14 July 2023 10:59 AM GMT
Settling conflicting views regarding the power of the Enforcement Directorate to seek police custody of the accused, the Madras High Court ruled that the central agency was entitled to seek the custody of Tamil Nadu Minister Senthil Balaji in the money laundering case over the alleged cash-for-jobs scam.Justice CV Karthikeyan, the third judge to whom the matter was referred to following a...
Settling conflicting views regarding the power of the Enforcement Directorate to seek police custody of the accused, the Madras High Court ruled that the central agency was entitled to seek the custody of Tamil Nadu Minister Senthil Balaji in the money laundering case over the alleged cash-for-jobs scam.
Justice CV Karthikeyan, the third judge to whom the matter was referred to following a split in the division bench of Justices Nisha Banu and Bharatha Chakravarthy, ruled in favour of the ED. Deciding a habeas corpus petition filed by Balaji's wife Megala, Justice Banu had held that Enforcement Directorate is not entrusted with the powers to seek police custody under the Prevention of Money Laundering Act. Differing from this opinion, Justice Bharatha Chakravarthy had held that the Habeas Corpus Petition is not maintainable and the ED was entitled to police custody of the accused.
Now, Justice Karthikeyan has endorsed the view of Justice Chakravarthy by saying : "The fact that respondents(ED) can take custody for further investigation cannot be denied. The respondent, in this case, had a right to get custody. I would align my opinion with the reason given by Justice Bharatha Chakravarthy in this aspect".
ED officers not 'police officers'; but they can get custody
Justice Karthikeyan accepted the argument made by Senior Advocate Kapil Sibal on behalf of the petitioner that ED officials are not police officers. This argument was based on the Supreme Court's judgment in the 2022 Vijay Madanlal Choudhary case. "The respondents are not police officers. They have never been characterized as police officers anywhere in the Act. This assertion of the learned counsel cannot also be denied or disputed by the respondents", the judge stated.
However, the judge noted that the Session Judge had remanded Balaji to judicial custody as per Section 167 CrPC, following which the nomenclature of "detenu" changes to "accused". The judge also noted that Section 167(2) CrPC enables the remand of the accused to "such custody as such Magistrate thinks fit" during the first fifteen days and does not specify whether it has to be "police custody" or "judicial custody".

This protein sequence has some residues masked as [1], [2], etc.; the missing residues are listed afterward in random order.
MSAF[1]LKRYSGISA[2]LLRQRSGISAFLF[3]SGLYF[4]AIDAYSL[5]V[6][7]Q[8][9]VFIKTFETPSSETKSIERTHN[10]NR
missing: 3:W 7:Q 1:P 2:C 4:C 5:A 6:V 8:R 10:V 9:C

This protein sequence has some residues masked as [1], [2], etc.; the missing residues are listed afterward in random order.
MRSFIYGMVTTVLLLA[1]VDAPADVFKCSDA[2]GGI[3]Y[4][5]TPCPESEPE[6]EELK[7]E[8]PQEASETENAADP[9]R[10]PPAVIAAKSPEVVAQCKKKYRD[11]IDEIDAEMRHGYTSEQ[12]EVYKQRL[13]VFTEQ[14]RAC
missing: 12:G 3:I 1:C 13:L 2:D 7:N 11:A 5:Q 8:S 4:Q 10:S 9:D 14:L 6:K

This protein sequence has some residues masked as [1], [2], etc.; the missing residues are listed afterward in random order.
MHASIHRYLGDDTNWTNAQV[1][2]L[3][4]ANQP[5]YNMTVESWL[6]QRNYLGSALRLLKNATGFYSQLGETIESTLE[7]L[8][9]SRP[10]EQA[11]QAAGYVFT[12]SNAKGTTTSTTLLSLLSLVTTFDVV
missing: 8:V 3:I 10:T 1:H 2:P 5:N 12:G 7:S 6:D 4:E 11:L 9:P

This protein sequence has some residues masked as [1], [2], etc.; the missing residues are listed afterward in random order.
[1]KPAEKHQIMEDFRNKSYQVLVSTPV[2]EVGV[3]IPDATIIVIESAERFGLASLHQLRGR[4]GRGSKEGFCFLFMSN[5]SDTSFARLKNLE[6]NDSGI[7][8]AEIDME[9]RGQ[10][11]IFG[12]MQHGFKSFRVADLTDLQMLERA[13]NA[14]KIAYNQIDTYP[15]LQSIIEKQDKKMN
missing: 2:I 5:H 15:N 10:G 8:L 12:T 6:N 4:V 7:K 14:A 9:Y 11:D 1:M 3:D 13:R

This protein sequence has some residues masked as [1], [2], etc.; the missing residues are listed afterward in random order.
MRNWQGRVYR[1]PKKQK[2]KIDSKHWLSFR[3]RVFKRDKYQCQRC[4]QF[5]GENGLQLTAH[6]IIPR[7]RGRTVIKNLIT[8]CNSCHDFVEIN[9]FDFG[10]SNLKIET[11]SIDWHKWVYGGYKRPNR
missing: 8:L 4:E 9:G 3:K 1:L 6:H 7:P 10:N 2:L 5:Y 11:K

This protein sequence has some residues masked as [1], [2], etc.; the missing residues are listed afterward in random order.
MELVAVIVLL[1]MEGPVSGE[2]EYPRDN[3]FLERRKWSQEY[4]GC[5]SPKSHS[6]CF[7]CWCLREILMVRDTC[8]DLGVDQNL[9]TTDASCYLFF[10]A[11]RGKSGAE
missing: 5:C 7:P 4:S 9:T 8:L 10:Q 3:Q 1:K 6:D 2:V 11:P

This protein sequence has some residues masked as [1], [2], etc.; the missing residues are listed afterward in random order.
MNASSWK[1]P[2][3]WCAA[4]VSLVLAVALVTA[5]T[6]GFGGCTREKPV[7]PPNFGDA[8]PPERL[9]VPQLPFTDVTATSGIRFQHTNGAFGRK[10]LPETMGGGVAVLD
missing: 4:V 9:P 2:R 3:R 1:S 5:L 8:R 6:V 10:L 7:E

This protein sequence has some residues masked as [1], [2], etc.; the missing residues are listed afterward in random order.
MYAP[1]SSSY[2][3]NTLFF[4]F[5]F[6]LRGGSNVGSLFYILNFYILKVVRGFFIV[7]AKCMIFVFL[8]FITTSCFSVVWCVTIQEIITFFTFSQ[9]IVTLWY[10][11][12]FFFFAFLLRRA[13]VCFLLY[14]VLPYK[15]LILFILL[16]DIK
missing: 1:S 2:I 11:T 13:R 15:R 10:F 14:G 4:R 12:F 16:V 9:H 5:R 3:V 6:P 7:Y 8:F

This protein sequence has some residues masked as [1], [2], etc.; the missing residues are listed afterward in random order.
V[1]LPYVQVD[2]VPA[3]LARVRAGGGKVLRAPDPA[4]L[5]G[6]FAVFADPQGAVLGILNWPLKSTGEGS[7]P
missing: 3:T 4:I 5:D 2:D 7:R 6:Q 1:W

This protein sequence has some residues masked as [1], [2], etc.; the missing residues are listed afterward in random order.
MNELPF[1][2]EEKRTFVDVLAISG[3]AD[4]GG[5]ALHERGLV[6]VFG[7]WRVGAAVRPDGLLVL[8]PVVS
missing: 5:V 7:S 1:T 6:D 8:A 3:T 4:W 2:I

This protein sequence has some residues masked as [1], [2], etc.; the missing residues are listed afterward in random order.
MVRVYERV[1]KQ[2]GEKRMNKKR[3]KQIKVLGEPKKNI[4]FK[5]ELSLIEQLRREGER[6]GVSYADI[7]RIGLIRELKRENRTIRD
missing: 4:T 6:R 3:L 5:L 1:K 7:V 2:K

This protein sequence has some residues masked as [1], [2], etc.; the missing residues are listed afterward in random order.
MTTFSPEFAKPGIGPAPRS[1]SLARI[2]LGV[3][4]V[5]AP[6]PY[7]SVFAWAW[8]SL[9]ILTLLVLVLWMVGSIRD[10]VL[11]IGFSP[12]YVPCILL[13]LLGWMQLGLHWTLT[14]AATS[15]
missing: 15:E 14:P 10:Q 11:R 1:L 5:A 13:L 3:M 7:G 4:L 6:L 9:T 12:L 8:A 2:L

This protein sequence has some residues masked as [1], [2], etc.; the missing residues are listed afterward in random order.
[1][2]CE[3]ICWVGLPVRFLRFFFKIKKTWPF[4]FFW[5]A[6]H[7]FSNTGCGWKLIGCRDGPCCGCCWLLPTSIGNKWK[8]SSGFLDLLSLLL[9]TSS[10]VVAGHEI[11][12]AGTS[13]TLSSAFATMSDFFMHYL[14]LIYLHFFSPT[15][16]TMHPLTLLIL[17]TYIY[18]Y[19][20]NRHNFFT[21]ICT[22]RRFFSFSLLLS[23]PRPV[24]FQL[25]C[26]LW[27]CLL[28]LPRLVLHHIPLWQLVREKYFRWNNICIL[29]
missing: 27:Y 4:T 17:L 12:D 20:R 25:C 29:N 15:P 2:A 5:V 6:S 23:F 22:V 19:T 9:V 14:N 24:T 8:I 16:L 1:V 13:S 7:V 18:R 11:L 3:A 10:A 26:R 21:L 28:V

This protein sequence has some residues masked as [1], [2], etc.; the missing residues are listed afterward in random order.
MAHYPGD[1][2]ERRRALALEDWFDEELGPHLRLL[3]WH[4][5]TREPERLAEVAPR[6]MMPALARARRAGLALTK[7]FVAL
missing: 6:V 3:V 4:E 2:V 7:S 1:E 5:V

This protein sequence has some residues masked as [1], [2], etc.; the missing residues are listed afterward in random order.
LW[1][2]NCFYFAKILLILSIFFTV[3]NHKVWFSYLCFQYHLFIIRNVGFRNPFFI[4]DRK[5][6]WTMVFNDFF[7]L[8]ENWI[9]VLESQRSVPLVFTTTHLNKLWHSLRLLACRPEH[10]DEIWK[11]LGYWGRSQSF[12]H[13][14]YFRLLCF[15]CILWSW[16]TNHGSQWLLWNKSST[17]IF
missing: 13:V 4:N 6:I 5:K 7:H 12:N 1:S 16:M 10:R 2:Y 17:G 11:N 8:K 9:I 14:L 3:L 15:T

While Sibal argued that custody cannot be granted unless ED officials were to be police officers, Solicitor General of India Tushar Mehta placed reliance on Section 19 of the Prevention of Money Laundering Act to say that ED can exercise police powers. SG also contended that if judicial remand order can be passed, custodial interrogation order can also be passed.
Settling the issue, Justice Karthikeyan noted that Section 19 of the PMLA authorised ED officials to arrest a person if there are reasons to believe that is guilty of any offence punishable under the Act. Holding the word "punishable" to be of great significance, the judge observed that once the word punishment is used, then the provisions of CrPC will apply. The person so arrested will have to subjugate himself to the laws of trial and such trial must be under the process of CrPC.
It was held that officers like Director, Deputy Director or Assistant Director or any other authorised officer who are empowered to arrest a person under Section 19 can take advantage of the provisions of the CrPC though they are not "police officers", as the PMLA says that CrPC will apply to proceedings under it.